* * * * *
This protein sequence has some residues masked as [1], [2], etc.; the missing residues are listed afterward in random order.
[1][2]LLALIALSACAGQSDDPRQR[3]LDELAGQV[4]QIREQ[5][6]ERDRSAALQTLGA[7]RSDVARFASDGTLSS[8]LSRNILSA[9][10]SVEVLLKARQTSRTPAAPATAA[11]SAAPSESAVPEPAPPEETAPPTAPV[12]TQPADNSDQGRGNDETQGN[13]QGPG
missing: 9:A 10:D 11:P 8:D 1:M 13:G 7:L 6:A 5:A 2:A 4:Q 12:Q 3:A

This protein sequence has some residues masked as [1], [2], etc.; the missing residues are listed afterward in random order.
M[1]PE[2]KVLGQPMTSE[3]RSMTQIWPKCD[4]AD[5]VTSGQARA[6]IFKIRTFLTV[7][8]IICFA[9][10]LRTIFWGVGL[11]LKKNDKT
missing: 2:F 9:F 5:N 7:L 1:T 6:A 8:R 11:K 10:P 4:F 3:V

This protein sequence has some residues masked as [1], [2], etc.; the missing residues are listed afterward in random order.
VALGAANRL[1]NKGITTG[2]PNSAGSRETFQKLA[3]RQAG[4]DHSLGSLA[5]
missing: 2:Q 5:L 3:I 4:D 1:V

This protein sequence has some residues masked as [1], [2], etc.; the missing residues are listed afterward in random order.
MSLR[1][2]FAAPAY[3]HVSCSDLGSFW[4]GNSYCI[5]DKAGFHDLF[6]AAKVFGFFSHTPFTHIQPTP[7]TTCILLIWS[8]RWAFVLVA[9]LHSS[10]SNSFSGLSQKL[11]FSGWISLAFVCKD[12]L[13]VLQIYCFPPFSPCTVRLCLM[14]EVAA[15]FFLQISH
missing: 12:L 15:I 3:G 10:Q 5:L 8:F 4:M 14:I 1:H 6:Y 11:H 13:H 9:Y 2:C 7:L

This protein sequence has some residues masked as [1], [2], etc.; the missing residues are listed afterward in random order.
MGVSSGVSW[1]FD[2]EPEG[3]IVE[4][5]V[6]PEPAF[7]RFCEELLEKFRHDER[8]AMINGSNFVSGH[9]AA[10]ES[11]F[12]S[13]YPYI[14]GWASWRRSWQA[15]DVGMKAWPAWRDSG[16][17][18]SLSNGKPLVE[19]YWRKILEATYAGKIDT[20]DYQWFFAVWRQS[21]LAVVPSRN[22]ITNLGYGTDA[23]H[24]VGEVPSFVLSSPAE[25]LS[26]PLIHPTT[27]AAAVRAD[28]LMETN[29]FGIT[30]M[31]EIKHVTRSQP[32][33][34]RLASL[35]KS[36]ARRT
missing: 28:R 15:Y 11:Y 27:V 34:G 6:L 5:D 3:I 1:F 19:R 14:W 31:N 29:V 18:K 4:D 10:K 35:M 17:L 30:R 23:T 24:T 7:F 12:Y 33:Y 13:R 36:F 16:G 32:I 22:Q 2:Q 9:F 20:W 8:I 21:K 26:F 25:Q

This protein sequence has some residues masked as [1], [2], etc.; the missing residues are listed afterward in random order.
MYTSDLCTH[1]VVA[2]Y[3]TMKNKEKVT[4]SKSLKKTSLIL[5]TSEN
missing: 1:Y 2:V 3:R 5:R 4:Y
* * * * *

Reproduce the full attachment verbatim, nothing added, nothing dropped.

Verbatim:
This protein sequence has some residues masked as [1], [2], etc.; the missing residues are listed afterward in random order.
[1][2]LLALIALSACAGQSDDPRQR[3]LDELAGQV[4]QIREQ[5][6]ERDRSAALQTLGA[7]RSDVARFASDGTLSS[8]LSRNILSA[9][10]SVEVLLKARQTSRTPAAPATAA[11]SAAPSESAVPEPAPPEETAPPTAPV[12]TQPADNSDQGRGNDETQGN[13]QGPG
missing: 9:A 10:D 11:P 8:D 1:M 13:G 7:L 6:A 5:A 2:A 4:Q 12:Q 3:A

This protein sequence has some residues masked as [1], [2], etc.; the missing residues are listed afterward in random order.
M[1]PE[2]KVLGQPMTSE[3]RSMTQIWPKCD[4]AD[5]VTSGQARA[6]IFKIRTFLTV[7][8]IICFA[9][10]LRTIFWGVGL[11]LKKNDKT
missing: 2:F 9:F 5:N 7:L 1:T 6:A 8:R 11:K 10:P 4:F 3:V

This protein sequence has some residues masked as [1], [2], etc.; the missing residues are listed afterward in random order.
VALGAANRL[1]NKGITTG[2]PNSAGSRETFQKLA[3]RQAG[4]DHSLGSLA[5]
missing: 2:Q 5:L 3:I 4:D 1:V

This protein sequence has some residues masked as [1], [2], etc.; the missing residues are listed afterward in random order.
MSLR[1][2]FAAPAY[3]HVSCSDLGSFW[4]GNSYCI[5]DKAGFHDLF[6]AAKVFGFFSHTPFTHIQPTP[7]TTCILLIWS[8]RWAFVLVA[9]LHSS[10]SNSFSGLSQKL[11]FSGWISLAFVCKD[12]L[13]VLQIYCFPPFSPCTVRLCLM[14]EVAA[15]FFLQISH
missing: 12:L 15:I 3:G 10:Q 5:L 8:F 4:M 14:I 1:H 6:Y 11:H 13:H 9:Y 2:C 7:L

This protein sequence has some residues masked as [1], [2], etc.; the missing residues are listed afterward in random order.
MGVSSGVSW[1]FD[2]EPEG[3]IVE[4][5]V[6]PEPAF[7]RFCEELLEKFRHDER[8]AMINGSNFVSGH[9]AA[10]ES[11]F[12]S[13]YPYI[14]GWASWRRSWQA[15]DVGMKAWPAWRDSG[16][17][18]SLSNGKPLVE[19]YWRKILEATYAGKIDT[20]DYQWFFAVWRQS[21]LAVVPSRN[22]ITNLGYGTDA[23]H[24]VGEVPSFVLSSPAE[25]LS[26]PLIHPTT[27]AAAVRAD[28]LMETN[29]FGIT[30]M[31]EIKHVTRSQP[32][33][34]RLASL[35]KS[36]ARRT
missing: 28:R 15:Y 11:Y 27:V 34:G 6:L 5:D 3:I 1:F 19:R 14:W 31:N 29:V 18:K 4:D 10:K 35:M 17:L 30:R 23:T 24:T 7:F 12:Y 33:Y 13:R 36:F 16:G 32:I 22:Q 2:Q 9:F 20:W 8:I 21:K 26:F 25:Q

This protein sequence has some residues masked as [1], [2], etc.; the missing residues are listed afterward in random order.
MYTSDLCTH[1]VVA[2]Y[3]TMKNKEKVT[4]SKSLKKTSLIL[5]TSEN
missing: 1:Y 2:V 3:R 5:R 4:Y